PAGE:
This Old House
Sarah Waters restores a classic ghost story to its original condition.
Wednesday, May 20, 2009
THE LITTLE STRANGER
By Sarah Waters
Riverhead. 466 pp. $26.95
Sarah Waters ain't afraid of no ghost. Her new novel, a deliciously creepy tale called "The Little Stranger," is haunted by the spirits of Henry James and Edgar Allan Poe. Waters is just one turn of the screw away from "The Fall of the House of Usher." Here, once again, a malevolent force moves through a crumbling mansion in which live the final two siblings of a faded great family. And yes, Waters's unbalanced young man is named Roderick, too. This is one of those eerily familiar stories in which a character lit only by candlelight insists, "There's nothing bad here, nothing spooky," and you just know they should all get the hell out of that house. But even though Waters is sewing together the necrotic parts of long-dead literary forms on a dark and stormy night, she keeps the lightning flashing in every gloomy chapter, and you can't help but gasp, "It's alive!"
What saves "The Little Stranger" from sinking into a fetid swamp of cliche is the author's restraint, her ability, like James's, to excite our imagination through subtle suggestion alone. The supernatural creaks and groans that reverberate through this tale are accompanied by malignant strains of class envy and sexual repression that infect every perfectly reasonable explanation we hear. The result is a ghost story as intelligent as it is stylish.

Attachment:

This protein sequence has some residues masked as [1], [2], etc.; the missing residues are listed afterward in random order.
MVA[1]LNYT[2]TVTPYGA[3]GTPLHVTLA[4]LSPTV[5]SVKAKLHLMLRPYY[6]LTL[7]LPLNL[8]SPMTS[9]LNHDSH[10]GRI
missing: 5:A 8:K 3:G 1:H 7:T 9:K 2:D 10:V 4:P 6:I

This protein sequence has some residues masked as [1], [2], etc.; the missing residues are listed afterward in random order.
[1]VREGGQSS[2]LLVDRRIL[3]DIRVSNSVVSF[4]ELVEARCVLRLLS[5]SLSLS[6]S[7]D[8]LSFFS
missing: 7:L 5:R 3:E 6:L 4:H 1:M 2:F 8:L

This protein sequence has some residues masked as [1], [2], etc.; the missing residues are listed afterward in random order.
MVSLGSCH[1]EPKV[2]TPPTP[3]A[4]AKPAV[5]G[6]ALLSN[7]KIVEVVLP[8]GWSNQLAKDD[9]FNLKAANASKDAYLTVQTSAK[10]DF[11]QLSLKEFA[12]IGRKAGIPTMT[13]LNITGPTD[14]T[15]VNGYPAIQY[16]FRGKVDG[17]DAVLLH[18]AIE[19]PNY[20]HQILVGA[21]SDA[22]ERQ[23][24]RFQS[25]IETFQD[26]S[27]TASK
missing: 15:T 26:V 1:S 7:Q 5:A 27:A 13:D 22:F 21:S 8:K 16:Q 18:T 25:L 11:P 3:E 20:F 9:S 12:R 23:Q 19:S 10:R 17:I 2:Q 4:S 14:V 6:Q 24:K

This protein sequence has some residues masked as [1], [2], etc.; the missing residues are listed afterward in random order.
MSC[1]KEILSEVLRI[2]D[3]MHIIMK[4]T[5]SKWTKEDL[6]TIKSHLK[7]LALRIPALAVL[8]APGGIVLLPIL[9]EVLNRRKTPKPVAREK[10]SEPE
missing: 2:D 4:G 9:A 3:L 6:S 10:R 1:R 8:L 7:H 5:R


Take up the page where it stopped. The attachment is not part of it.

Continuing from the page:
I'm not giving anything away by reminding you to keep your eyes on the narrator. Dr. Faraday is a priggish middle-aged bachelor who describes these peculiar events with a pose of scientific rationalism and "a sense of desperate regret -- almost with guilt." He has a vivid memory of visiting the grand Hundreds Hall as a child in 1919, and so when he's called back to the rural Warwickshire estate almost 30 years later to treat one of the servants, he's shocked by its decrepitude. "The house was collapsing," he notes with dismay, "like a pyramid of cards." The once large staff has been reduced to just one teenage girl, who's faking a stomachache in hopes of being fired from this creepy place.
Waters conjures up everything in "The Little Stranger" elegantly, but what's most fascinating is her portrayal of Faraday. The son of poor laborers, he develops a complicated response to Hundreds Hall and the Ayreses, the withering family of aristocrats riding it into the grave. He's flattered to be called into their home and consulted as an expert, but he also feels the embarrassment of his humble origins, the "absurd sense of gaucheness, and falseness." Even standing in their parlor, enjoying their liquor, flirting with the daughter, he suddenly realizes, "I looked more than ever like a balding grocer."